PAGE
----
In one scene, the pilot of a biplane shoots down a more advanced single-seater enemy bomber whom he stealthily caught from behind. He then lands his own plane and pulls the enemy pilot from the wreckage. Dwelling on the madness of war they hurry to put on their masks since poison gas is leaking from the bombs in the wreckage. A little girl joins them and the enemy pilot insists she wear his mask. The biplane pilot then hurries to get the girl and himself out of the danger zone, pausing to leave the enemy pilot a gun. The man dwells on the irony that he may have gassed the little girl's whole family and yet he has saved her. He then commits suicide. Hs123 biplane. ... Belgian 1930s era L.702 model civilian mask. ... Early detection of chemical agents Sociopolitical climate of chemical warfare While the study of chemicals and their military uses was widespread in China, the use of toxic materials has historically been viewed with mixed emotions and some disdain in the West (especially when the enemy were doing it). ... For other uses, see Suicide (disambiguation). ...


The war lasts for decades, long enough for the remaining survivors to have forgotten the reasons for it in the first place. Strategic bombing is so successful that civilisation on both sides is totally devastated. Humanity falls into a new Dark Age where the technology level is reduced to that of medieval times, symbolised with a car being drawn like a cart by a horse. There is even a medieval-type plague sweeping through the land, known as "the wandering sickness", which was spread by the enemy, who dropped bombs containing the virus from their few remaining aircraft. The city heart of Rotterdam after being terror bombed by Germany in 1940, the ruin of the (now restored) Laurens Kerk is the only building that reminds people of Rotterdams medieval architecture. ... The Dark Ages (or Dark Age) is a metaphor with multiple meanings and connotations. ...


In 1970, Everytown is run by a local warlord called Rudolf, a.k.a 'The Boss' or 'The Chief' (played by Ralph Richardson), who is at constant war with the "Hill People" and obsessed with repairing the remaining biplanes and capturing coal mines in order to convert the coal to petroleum for the aircraft. The Chief consolidated his power over Everytown after having eradicated "the wandering sickness" by shooting all those infected with the disease. Sir Ralph David Richardson (19 December 1902 – 10 October 1983) was an English actor, one of a group of theatrical knights of the mid-20th century who, though more closely associated with the stage, did their best to make the transition to film. ...


One day, a futuristic aeroplane lands outside the town. The Chief and the townspeople are incredulous when the pilot John Cabal (played by Raymond Massey) proclaims that the last surviving band of scientists have formed a society known as 'Wings over the World'. They are building a civilisation, based in Basra Iraq, that has renounced war and outlawed independent nation-states. The Chief resists by making the pilot his prisoner, but the Chief's mechanic (whom he was using to repair biplanes from the war) escapes to Basra in a plane he was testing, and alerts Cabal's scientist friends to his capture. Airplane and Aeroplane redirect here. ... This article is about the city of Basra. ...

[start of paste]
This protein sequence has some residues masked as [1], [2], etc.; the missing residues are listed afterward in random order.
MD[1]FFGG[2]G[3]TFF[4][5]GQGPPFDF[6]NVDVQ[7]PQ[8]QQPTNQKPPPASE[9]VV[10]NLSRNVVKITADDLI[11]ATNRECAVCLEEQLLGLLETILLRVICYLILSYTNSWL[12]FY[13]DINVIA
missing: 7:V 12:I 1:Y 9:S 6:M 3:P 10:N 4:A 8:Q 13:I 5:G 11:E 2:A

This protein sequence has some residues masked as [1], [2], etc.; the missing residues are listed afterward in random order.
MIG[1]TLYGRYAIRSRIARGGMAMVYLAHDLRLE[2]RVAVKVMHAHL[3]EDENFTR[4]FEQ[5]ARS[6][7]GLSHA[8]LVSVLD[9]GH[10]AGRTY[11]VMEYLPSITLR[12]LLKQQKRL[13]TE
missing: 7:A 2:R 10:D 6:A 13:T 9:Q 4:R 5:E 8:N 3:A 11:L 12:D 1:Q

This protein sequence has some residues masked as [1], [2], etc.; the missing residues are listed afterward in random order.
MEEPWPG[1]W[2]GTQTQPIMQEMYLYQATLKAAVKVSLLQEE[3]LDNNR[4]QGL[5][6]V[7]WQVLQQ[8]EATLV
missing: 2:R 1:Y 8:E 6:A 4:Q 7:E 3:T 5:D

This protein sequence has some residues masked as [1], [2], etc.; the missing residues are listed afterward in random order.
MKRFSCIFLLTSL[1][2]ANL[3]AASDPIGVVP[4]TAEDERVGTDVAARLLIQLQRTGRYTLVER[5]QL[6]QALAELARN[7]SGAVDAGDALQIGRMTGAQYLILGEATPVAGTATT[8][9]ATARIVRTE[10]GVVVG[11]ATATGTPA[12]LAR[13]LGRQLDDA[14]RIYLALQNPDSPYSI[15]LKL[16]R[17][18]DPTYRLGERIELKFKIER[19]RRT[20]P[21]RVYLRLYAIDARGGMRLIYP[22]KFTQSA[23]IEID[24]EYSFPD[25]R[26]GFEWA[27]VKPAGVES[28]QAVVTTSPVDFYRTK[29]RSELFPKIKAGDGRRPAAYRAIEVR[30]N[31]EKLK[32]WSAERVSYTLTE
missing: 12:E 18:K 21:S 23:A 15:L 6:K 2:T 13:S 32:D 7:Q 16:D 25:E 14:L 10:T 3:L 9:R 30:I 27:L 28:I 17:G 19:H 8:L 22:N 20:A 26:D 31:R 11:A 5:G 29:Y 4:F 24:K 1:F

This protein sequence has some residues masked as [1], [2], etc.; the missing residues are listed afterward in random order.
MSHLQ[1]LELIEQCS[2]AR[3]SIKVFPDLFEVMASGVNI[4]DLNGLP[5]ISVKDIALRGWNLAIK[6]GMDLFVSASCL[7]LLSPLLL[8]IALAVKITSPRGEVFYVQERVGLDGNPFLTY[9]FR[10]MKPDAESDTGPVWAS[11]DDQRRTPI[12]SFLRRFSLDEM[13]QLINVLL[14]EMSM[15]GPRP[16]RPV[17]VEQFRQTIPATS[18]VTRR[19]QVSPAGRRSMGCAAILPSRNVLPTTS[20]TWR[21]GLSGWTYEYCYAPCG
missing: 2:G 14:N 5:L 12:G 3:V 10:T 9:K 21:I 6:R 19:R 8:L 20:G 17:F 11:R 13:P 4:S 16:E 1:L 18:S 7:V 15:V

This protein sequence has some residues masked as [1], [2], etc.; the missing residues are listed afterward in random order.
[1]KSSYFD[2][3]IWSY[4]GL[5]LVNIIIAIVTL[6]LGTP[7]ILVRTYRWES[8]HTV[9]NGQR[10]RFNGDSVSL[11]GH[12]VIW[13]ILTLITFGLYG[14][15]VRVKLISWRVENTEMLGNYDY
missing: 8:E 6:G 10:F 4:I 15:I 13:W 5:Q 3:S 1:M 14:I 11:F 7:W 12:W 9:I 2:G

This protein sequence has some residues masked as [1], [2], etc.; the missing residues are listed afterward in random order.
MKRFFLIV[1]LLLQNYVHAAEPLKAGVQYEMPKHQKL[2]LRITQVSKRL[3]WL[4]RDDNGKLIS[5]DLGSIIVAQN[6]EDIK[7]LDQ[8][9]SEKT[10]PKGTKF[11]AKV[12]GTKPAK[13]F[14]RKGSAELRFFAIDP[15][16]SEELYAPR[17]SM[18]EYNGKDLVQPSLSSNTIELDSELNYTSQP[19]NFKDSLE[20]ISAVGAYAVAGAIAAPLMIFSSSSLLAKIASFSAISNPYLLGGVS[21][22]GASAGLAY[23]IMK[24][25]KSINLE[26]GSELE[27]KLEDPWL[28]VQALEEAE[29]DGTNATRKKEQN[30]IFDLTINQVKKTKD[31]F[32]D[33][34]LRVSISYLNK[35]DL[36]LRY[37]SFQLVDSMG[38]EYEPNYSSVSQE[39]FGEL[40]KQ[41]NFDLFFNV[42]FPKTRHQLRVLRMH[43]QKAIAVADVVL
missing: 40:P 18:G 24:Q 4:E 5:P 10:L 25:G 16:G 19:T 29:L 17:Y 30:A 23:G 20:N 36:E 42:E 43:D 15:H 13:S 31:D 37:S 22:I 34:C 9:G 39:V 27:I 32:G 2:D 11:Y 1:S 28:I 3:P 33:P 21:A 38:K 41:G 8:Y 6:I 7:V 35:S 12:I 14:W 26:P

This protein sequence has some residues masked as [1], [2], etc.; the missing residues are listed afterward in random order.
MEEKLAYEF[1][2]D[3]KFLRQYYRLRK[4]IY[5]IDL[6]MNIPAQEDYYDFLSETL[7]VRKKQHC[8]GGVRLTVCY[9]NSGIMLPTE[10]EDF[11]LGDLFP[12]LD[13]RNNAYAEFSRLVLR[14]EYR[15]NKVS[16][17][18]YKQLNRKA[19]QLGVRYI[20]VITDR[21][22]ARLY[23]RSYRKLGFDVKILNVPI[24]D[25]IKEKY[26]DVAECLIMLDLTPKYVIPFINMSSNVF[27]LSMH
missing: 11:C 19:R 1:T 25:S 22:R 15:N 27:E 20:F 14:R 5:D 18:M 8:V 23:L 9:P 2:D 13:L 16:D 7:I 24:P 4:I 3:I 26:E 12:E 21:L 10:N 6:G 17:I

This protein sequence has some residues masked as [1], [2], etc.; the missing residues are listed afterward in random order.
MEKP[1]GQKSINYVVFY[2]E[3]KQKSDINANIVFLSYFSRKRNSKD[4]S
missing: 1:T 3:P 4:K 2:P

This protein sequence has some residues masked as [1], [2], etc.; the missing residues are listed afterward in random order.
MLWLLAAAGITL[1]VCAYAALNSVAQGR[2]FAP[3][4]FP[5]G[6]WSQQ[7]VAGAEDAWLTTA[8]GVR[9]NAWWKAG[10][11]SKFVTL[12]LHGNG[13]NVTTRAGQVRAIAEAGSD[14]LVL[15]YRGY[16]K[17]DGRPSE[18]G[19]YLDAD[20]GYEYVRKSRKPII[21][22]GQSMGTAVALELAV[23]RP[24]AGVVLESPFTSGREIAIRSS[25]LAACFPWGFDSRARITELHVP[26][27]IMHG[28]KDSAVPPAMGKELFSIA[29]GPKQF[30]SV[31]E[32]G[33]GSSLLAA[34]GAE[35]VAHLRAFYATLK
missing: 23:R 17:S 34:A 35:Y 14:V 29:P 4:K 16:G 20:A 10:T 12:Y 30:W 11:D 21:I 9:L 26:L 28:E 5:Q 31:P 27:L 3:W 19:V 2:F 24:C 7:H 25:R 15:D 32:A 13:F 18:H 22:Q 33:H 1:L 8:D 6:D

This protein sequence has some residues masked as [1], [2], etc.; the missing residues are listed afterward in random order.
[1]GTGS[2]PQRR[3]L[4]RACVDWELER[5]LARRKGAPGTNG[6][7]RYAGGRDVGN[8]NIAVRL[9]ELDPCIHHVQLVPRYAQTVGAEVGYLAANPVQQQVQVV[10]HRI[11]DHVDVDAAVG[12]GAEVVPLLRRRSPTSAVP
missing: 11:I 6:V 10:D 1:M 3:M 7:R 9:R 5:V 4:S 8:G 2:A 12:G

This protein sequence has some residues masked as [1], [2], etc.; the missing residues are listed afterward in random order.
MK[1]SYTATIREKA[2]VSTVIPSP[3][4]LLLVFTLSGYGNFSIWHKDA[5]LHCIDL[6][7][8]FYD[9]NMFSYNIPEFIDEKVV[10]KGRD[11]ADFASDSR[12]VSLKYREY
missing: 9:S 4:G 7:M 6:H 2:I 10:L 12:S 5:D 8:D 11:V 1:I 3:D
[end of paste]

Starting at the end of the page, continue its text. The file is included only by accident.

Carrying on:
Wings Over the World mount an attack upon Everytown, and the skies fill with futuristic aeroplanes and bomb the town with a sleeping gas known as "the Gas of Peace" to pacify it. The Chief orders his few biplanes to attack them, but they are all shot down.


The populace of Everytown awakens shortly thereafter, to find it occupied by the Airmen and their Chief dead — presumably from a heart attack brought on by the belief that the gas was deadly, or maybe by suicide in the face of defeat. The mechanic who had escaped to bring the Airmen comments on the Chief's death, to which Cabal replies, "Yes, dead. And his world with him - and so the New World begins!".


A montage sequence follows showing decades of technological progress and human achievement, beginning with Cabal explaining the plans of the Global Conquest by the Airmen of Wings Over the World ("First this zone, then that!").

The space gun

By 2036, mankind lives in underground cities. Everytown is one of them (the only one shown, with no information given on any others - or if there even are others), and the first flight to the Moon is about to be launched from a space gun nearby. However, Luddites among the population fear this new technology, led by a sculptor who claims mankind needs a "rest" from further technological development, and that shooting people into the cold of space is not "natural". They start a riot, trying to destroy the space gun before it can be fired. The head scientist Cabal (the great grandson of the pilot in the previous section of the film, and also played by Massey) explains that the crowds are misguided and that technology has in fact saved humanity. He launches the space ship with his daughter and the daughter's boyfriend as the crew, and the blast from the launch knocks the crowd back. Image File history File links Things_to_Come_spaceship. ... Image File history File links Things_to_Come_spaceship. ... This article is about Earths moon. ... There are various methods of space launch, one of them is to shoot something out of a gigantic gun. ... The Luddites were a group of English workers in the early 1800s who protested – often by destroying machines – against the changes produced by the Industrial Revolution that they felt threatened their jobs. ...